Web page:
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Integral of a function + limit

  1. Mar 27, 2014 #1
    1. The problem statement, all variables and given/known data

    Plutonium is a radioactive waste.. etc. A mass og 1.000 kg will after x years be reduced to:

    m(x) = 1.000 * e-2.89*10-5x

    The yearly Waste of plutonium is 1kg. The total plutonium mass after N years is given by:

    ∫m(x)dx where the upper value of the integral is N, and the lower value is 0 (not sure how to Write this directly into the formula)

    Compute the integral, and estimate the total waste of plutonium after a long time.

    2. Relevant equations


    3. The attempt at a solution

    Solving the integral: ∫1.000 * e-2.89*10-5x dx

    = [[itex]\frac{1}{-2.89*10^-5}[/itex] * e-2.89*10-5x ] Again, the higher value is N, the lower value is 0.

    If I plot a graph of this Equation, I get a linear graph With the mass after, say 5000 years is 5000kg. After 3 years the mass is 3kg.

    Does anyone have any idea about how I can proceed from this?
     
  2. jcsd
  3. Mar 27, 2014 #2

    jbunniii

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    Try plotting over a longer time scale (millions of years). Unfortunately, ##5000## years is negligible due to the ##-2.89\times 10^{-5}## coefficient. One way to understand why you are seeing a straight line is to write ##\alpha = -2.89\times 10^{-5}##. Then for values of ##x## such that ##\alpha x## is small, we can approximate ##e^{ax} \approx 1 + ax##, so the result of your integration can be approximated as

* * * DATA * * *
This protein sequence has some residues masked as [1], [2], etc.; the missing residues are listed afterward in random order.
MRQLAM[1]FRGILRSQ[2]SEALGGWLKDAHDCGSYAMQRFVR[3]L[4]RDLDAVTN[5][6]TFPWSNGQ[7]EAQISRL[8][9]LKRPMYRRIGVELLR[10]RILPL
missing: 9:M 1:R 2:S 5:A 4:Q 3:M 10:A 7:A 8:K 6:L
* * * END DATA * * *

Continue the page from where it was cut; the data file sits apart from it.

$$\left.\frac{1}{\alpha}(1 + ax)\right|_{0}^{N} = \left.\left(\frac{1}{\alpha} + x\right)\right|_{0}^{N} = N$$
    So the growth is approximately linear until ##x## is large enough that this approximation no longer holds.
     
  4. Mar 27, 2014 #3

    pasmith

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    So that's
    [tex]
    \frac{1}{2.89 \times 10^{-5}} \left(1 - e^{-2.89 \times 10^{-5} N}\right).
    [/tex]

    "estimate ... after a long time" means "let [itex]N \to \infty[/itex]".
     
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